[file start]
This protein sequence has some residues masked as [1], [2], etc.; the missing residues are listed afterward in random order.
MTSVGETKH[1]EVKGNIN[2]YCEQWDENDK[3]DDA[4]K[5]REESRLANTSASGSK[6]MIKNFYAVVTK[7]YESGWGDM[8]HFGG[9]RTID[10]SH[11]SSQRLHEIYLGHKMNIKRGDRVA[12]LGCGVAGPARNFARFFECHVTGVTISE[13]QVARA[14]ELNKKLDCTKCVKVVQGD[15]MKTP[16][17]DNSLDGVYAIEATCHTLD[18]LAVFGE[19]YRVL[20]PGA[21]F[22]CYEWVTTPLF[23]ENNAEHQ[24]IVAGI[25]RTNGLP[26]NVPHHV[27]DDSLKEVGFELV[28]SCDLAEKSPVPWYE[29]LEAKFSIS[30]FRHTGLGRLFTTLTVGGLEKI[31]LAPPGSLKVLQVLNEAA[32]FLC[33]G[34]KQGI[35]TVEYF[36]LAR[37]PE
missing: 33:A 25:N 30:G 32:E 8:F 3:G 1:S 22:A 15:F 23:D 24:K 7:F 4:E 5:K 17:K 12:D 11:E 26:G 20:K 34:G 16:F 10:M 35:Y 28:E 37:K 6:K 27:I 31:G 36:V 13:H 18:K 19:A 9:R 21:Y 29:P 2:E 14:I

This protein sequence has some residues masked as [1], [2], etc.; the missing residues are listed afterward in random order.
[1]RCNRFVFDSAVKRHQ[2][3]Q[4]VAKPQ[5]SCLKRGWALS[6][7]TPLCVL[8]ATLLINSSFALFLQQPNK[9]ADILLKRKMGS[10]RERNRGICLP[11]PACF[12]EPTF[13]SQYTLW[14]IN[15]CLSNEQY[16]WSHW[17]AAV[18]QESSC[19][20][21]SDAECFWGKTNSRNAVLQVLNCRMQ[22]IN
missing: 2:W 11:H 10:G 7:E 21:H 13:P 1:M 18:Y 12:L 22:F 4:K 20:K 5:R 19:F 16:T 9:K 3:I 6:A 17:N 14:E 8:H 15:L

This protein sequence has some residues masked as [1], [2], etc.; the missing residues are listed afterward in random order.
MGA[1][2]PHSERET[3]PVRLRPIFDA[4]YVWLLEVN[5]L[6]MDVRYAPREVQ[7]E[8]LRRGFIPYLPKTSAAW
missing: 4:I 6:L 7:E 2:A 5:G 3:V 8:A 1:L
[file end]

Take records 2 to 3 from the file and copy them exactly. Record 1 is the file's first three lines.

This protein sequence has some residues masked as [1], [2], etc.; the missing residues are listed afterward in random order.
[1]RCNRFVFDSAVKRHQ[2][3]Q[4]VAKPQ[5]SCLKRGWALS[6][7]TPLCVL[8]ATLLINSSFALFLQQPNK[9]ADILLKRKMGS[10]RERNRGICLP[11]PACF[12]EPTF[13]SQYTLW[14]IN[15]CLSNEQY[16]WSHW[17]AAV[18]QESSC[19][20][21]SDAECFWGKTNSRNAVLQVLNCRMQ[22]IN
missing: 2:W 11:H 10:G 7:E 21:H 13:P 1:M 18:Y 12:L 22:F 4:K 20:K 5:R 19:F 16:T 9:K 3:I 6:A 17:N 14:E 8:H 15:L

This protein sequence has some residues masked as [1], [2], etc.; the missing residues are listed afterward in random order.
MGA[1][2]PHSERET[3]PVRLRPIFDA[4]YVWLLEVN[5]L[6]MDVRYAPREVQ[7]E[8]LRRGFIPYLPKTSAAW
missing: 4:I 6:L 7:E 2:A 5:G 3:V 8:A 1:L